So, about the whole no caffeine thing. It lasted three days, then on the fourth I decided that life wasn't worth living anymore, and had one cup of the best instant coffee I could find. The next day, actually, it was almost as soon as I finished that cup of coffee that I realized my mistake and started over again. It continued for another three days. At the end of which I had decided the whole thing was getting a little out of hand. It wasn't cause by the caffeine deprivation, not primarily. At least I didn't think that caffeine was the major reason for what I was going through. I was beginning to get quite paranoid, mostly about my health, and I was definitely in an emotional slum. The tiniest thing would tick me off, things that I usually wouldn't even notice, and I would freak out. That was when I decided it was time to go see another doctor. That decision ended my week long caffeine free journey.
Now, I feel the need to clarify that I am in no way downplaying any sort of substance abuse and the difficult process to quit. I did not feel that my experience had made me understand what people have to go through. What I am trying to say is that this gave me some insights into something that I have never really put too much thought into.
I've never thought about coffee other than where I am going to get mine. I would thought about it, brought it, drank it, and then not thought about it for the rest of the day. Instead of doing that, I thought endlessly about coffee throughout the week. I would wake up, realized I couldn't have coffee for breakfast, and so I drank some water instead. I would get a little frustrated at that point, but nothing too much. As the day went on, however, I would find myself thinking about it more and more. I would be standing in consultation and thought: I can really use a coffee. Or I would be doing some lab work, trying to focus but feeling not quite fully awake and thought the same thing again. By lunch time, I would get a bit twitchy and grumpy. Then by evening I would feel a little better. Just a little, and the thought of coffee never really left my mind. It went on, until I finally broke down and had that first cup in three days. As I was drinking that cup of semi decent instant coffee I felt content, yet at the same time I also felt guilty about it.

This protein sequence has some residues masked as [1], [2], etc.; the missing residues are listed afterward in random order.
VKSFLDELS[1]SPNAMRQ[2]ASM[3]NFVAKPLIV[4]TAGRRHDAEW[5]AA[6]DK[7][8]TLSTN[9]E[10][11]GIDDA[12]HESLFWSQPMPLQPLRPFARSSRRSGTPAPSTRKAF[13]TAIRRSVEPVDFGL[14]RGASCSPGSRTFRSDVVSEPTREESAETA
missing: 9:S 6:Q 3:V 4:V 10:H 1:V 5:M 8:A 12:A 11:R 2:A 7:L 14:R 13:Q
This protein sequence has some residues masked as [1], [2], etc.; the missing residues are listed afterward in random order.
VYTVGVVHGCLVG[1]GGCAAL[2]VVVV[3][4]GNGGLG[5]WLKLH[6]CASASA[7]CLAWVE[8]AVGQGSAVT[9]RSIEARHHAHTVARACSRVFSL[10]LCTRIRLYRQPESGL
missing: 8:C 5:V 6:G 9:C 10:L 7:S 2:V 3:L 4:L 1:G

I've never put much thought into the process of quitting any sort of addiction previously. I don't personally know anyone who is addicted to any kind of substance. I do have a brother that I have always felt had a game addiction, and a co-worker that drinks a little too much occasionally. My family had talked about getting my brother professional help, but had never gotten around to it. My sister in law had pretty much just chalked it up with him being immature. And surely, as he had gotten a bit older, his gaming habit had gotten far less problematic.
In the past week I have started to think about it. It was a truly horrifying thought. Since I consider my dependence on caffeine to be nothing more than that, over dependence. I knew how long my self imposed break would last, and it was only a short period of time. I was already struggling, and failing half way through it. I can't imagine what it would be like quitting a real addiction of any kind must be like. I think that was a very good motivation to not start developing a habit.